Reported U.S. attack upsets Pakistan
US forces may have sent in ground troops for the first time Wednesday. Were they targeting a top Taliban or Al Qaeda figure?
While the United States has frequently been connected with missile attacks in Pakistan – usually carried out by pilotless drone aircraft – this claim, if true, would mark "a threshold being crossed," says Ikram Sehgal, editor of Defence Journal in Karachi, Pakistan.
US forces have so far not been definitively linked to any ground operations in Pakistan, and the Pakistan government has repeatedly said it will not allow such an operation – which it calls a violation of national sovereignty – to take place.
Yet Owais Ahmed Ghani, who oversees Pakistan's restive tribal areas as governor of the North West Frontier Province, said American commandos with support from three helicopter gunships attacked a Pakistani village near the Afghan border.
"At least 20 innocent civilians of Pakistan including women and children were martyred," he said.
But claims of a NATO raid could not be verified. Indeed there was some confusion within Pakistan itself as to the nature of the attack. The Pakistani defense minister, Ahmad Mukhtar, referred to the attack as an airstrike. He also speculated that the raid targeted a specific Taliban or Al Qaeda figure.
A spokesman for US forces in Afghanistan refused comment. Defense officials at the Pentagon and at US Central Command, Tampa, Fla., would not confirm the incident and also had no further comment Wednesday morning.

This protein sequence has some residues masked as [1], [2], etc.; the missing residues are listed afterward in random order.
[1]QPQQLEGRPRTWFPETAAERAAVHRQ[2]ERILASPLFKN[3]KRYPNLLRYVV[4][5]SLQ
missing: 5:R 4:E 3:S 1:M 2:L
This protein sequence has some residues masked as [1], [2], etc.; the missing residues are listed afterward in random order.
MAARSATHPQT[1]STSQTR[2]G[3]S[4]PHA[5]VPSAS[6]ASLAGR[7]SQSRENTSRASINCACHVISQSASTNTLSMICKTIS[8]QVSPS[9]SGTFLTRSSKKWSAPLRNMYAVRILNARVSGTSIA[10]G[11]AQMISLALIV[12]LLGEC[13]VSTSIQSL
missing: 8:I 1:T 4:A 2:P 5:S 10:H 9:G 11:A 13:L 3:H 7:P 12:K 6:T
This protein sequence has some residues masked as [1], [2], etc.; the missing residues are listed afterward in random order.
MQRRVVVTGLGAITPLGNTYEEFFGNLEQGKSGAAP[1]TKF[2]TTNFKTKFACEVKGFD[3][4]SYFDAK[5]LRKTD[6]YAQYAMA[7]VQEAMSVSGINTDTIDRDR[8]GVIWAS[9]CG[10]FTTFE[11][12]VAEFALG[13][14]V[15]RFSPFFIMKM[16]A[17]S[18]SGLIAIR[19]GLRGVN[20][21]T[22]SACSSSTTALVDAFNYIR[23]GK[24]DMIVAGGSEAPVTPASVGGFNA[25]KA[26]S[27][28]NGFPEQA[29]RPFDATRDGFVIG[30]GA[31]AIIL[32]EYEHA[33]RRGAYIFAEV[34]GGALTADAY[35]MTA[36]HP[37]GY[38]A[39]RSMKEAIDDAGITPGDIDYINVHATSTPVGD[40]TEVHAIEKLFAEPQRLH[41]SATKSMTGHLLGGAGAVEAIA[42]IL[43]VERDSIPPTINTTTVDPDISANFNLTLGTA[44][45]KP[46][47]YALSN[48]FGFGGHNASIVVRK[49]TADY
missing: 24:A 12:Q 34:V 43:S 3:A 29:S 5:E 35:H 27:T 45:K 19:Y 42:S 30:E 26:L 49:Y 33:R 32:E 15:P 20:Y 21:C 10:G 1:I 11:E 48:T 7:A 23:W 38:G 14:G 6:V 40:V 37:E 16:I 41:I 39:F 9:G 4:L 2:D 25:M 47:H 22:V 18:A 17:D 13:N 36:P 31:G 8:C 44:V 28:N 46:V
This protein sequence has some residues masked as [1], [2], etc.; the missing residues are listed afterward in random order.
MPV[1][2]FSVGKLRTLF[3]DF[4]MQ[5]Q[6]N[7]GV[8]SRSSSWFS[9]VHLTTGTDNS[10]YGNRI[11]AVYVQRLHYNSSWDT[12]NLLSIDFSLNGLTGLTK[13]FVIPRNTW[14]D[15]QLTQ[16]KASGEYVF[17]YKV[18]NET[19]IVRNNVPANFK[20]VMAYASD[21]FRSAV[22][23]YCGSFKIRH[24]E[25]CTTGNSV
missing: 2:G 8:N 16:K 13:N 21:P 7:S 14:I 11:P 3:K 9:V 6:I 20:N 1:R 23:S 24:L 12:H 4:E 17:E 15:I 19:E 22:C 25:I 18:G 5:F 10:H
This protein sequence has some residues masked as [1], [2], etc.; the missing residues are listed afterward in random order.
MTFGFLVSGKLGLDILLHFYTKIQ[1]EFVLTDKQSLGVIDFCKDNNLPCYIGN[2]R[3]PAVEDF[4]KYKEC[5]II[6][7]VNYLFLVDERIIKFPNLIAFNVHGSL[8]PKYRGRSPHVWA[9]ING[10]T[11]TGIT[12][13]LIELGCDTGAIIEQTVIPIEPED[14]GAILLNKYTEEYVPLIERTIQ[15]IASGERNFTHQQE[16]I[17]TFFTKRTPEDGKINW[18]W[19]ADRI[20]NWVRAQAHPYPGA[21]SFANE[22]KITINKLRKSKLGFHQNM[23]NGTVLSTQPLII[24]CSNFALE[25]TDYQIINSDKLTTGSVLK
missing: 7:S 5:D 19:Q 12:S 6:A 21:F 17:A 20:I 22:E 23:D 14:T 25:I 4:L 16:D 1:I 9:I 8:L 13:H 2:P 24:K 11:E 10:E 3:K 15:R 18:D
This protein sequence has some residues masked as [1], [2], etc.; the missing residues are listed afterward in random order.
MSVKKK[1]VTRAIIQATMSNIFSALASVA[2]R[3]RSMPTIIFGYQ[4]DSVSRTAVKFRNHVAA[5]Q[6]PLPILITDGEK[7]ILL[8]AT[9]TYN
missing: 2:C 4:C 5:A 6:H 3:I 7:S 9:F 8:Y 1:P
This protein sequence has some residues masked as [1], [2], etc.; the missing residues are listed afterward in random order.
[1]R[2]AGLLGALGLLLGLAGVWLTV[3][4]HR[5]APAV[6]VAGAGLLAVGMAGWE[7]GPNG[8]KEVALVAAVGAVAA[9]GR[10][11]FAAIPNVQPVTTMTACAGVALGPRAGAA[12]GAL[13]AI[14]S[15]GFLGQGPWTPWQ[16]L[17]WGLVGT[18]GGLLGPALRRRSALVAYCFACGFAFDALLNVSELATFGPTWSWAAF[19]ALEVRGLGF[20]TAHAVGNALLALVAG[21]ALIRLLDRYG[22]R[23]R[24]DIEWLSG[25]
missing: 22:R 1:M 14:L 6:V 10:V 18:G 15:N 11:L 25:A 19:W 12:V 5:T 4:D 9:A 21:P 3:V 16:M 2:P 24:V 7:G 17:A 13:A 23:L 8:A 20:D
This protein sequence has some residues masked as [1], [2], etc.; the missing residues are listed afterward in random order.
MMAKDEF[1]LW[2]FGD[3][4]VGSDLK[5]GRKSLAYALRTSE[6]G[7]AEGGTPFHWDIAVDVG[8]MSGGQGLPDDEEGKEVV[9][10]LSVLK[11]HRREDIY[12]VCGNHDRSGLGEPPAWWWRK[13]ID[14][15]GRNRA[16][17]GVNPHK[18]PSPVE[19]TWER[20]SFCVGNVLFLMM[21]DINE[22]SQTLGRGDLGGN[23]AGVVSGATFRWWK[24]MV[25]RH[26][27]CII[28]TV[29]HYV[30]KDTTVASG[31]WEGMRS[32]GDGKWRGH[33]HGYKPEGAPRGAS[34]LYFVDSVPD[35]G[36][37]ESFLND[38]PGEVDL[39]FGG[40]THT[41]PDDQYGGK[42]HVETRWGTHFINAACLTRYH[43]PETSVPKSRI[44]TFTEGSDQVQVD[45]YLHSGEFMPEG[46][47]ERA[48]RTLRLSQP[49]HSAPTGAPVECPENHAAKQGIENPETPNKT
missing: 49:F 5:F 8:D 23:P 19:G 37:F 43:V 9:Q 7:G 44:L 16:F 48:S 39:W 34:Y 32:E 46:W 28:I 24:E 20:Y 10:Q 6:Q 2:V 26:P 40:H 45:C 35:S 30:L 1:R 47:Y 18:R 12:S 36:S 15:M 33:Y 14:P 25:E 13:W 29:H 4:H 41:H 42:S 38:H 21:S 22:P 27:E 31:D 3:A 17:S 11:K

The US says Pakistan's tribal regions along the Afghan border have become a haven for Al Qaeda and the Taliban. It has pressured Pakistan to fight militancy in its country, while also weighing how aggressively it can carry out strikes of its own.
Even on a day when Prime Minister Yousuf Raza Gilani's motorcade was fired upon, the allegations of a US attack in South Waziristan was leading Pakistani news. "People are not going to take it lightly," says Mr. Sehgal.
Pakistanis have long resented what they see as US interference in their country, most notably in the support the US gave to a succession of military dictators, most recently former President Pervez Musharraf. Many will take this as confirmation of US meddling. The government must strongly condemn the attack if it is to retain some of the progress it has made in recent months on the security issue, says Mahmood Shah, a former secretary of the Federally Administered Tribal Areas.
Since talks with the Taliban broke down and Pakistan resumed military operations in FATA, several tribal leaders have joined the government's side, forming militias to fight the Taliban.
In the hours after the allegations of an attack, "people have already started talking against the government," Mr. Shah says, suggesting that people see the government as complicit or too weak to stand up to the Americans.
"If America starts pulling their [the government's] leg in this fashion, then it will go the same way as General Pervez Musharraf," who resigned as president last month, he adds.
The top presidential contender in Saturday's election to replace Mr. Musharraf, Asif Zardari, is "seen as supported by the US," says Sehgal.
Mr. Zardari recently called for a cease-fire in the tribal regions in observance of the Muslim holy month of Ramadan – in part to distance himself from this perception and to win votes for the election. His election seems assured, since the president is elected by provincial parliaments and the national assembly. His coalition has a majority. But the allegations of the attack could undermine what public support he has. "The timing is a bit of a surprise," says Sehgal.